I wish I had an agent. Then again, like a dog chasing cars, I’m not entirely sure that I’d know what to do if I had one.
I’ve been close before. I made an attempt, a few years ago, to solicit agents, and although there was some significant interest, nothing materialized. I took the news moderately hard at first… but a life in the theater gets one rather accustomed to blind alleys and dead ends, so I quickly moved on. The attention paid to my work has continued to grow since then, and I’ve still kept writing and getting produced. When I’ve had contracts to review and money matters to negotiate, I’ve handled them myself to the best of my ability. It hasn’t really been all that hard.
Sure, there have been limitations: I’m unable to share my scripts with theaters that only accept agented scriptsâ€”that’s the primary difficulty. But I’ve just tried to ignore that little complication, at least for now. And from what I understand from my playwright friends who DO have agents, they still land most (if not all) of their productions by force of their own charm and talent and will anyway. That’s exactly what I’m doing. So?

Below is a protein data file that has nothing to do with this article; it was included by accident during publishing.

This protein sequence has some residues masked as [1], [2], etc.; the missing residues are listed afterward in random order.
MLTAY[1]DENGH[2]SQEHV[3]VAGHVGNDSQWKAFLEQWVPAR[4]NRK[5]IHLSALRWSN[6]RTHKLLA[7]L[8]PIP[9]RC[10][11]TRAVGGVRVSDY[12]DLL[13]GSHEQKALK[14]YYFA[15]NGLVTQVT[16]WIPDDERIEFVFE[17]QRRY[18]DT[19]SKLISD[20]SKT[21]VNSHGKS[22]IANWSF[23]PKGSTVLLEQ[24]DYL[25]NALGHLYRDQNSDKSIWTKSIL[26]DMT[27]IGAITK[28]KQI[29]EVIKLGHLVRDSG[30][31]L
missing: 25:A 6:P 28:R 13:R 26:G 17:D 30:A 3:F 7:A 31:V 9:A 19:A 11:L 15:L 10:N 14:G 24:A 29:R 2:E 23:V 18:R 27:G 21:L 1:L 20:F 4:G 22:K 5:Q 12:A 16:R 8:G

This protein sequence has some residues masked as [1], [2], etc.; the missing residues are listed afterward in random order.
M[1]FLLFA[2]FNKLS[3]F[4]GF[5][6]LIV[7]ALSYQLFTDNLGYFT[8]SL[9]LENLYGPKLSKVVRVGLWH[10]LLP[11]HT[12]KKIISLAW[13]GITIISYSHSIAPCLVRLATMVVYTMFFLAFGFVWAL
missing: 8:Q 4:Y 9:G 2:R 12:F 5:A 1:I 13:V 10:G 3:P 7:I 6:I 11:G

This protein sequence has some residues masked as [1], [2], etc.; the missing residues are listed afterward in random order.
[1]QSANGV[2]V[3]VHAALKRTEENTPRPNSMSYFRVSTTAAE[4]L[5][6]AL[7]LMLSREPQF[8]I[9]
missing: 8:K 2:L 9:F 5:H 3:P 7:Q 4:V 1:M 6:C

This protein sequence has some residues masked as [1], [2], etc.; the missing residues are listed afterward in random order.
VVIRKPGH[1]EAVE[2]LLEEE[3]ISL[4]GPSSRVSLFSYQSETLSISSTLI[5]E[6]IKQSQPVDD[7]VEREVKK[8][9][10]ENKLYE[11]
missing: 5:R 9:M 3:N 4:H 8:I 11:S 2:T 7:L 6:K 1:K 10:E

About the only reason I want an agentâ€”and this is difficult to admit, but I believe in honestyâ€”is that it would feel really, really good. Some part of me believes that having an agent would brand me as One Seriously Talented Playwright Not to Ignore.
But I think the truth is probably a bit like the classic squares-and-rectangles geometric proof: all playwrights with agents are talented, but not all talented playwrights have agents. And I think most theaters and theater practitioners know that, too. Given how little money there is in writing for the stageâ€”and thus how few agents our industry can supportâ€”it has to be clear to virtually everyone that there aren’t enough agents for every playwright who deserves one. Agents may still be arbiters of talent, to some extentâ€”desirable imprimaturs of qualityâ€”but I don’t think it’s hard for a theater to find good work without representation.
At the end of the day, not having an agent seems a bit like being deprived of a luxury item I don’t really need so much anyway.
And yet… I feel like I do. A little. I haven’t gone back to “chasing cars” again, but I would still like to have one… even if I’m less sure why.